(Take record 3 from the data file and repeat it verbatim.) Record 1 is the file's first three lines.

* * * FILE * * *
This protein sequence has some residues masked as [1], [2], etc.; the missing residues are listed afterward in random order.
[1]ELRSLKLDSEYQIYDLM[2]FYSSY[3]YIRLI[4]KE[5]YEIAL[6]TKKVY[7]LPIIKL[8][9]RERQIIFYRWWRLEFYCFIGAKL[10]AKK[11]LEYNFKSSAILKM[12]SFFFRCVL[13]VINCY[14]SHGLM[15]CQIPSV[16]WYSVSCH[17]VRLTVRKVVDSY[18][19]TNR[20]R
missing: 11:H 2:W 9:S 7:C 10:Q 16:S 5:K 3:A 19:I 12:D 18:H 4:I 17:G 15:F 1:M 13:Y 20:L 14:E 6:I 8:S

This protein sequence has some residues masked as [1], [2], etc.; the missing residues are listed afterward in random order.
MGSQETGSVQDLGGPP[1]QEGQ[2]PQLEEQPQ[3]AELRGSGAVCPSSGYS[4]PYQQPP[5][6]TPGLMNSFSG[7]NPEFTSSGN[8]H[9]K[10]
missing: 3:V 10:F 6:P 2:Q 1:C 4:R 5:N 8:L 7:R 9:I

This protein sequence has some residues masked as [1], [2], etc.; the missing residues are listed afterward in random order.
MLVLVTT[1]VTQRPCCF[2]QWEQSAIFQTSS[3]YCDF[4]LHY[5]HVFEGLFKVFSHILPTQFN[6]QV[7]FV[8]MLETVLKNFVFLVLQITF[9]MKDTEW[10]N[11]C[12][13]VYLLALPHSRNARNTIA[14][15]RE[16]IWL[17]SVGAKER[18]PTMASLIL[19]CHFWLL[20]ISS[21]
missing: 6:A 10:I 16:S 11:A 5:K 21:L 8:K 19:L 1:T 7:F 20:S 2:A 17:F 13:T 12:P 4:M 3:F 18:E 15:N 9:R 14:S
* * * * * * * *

This protein sequence has some residues masked as [1], [2], etc.; the missing residues are listed afterward in random order.
MLVLVTT[1]VTQRPCCF[2]QWEQSAIFQTSS[3]YCDF[4]LHY[5]HVFEGLFKVFSHILPTQFN[6]QV[7]FV[8]MLETVLKNFVFLVLQITF[9]MKDTEW[10]N[11]C[12][13]VYLLALPHSRNARNTIA[14][15]RE[16]IWL[17]SVGAKER[18]PTMASLIL[19]CHFWLL[20]ISS[21]
missing: 6:A 10:I 16:S 11:A 5:K 21:L 8:K 19:L 1:T 7:F 20:S 2:A 17:F 13:T 12:P 4:M 3:F 18:E 15:N 9:R 14:S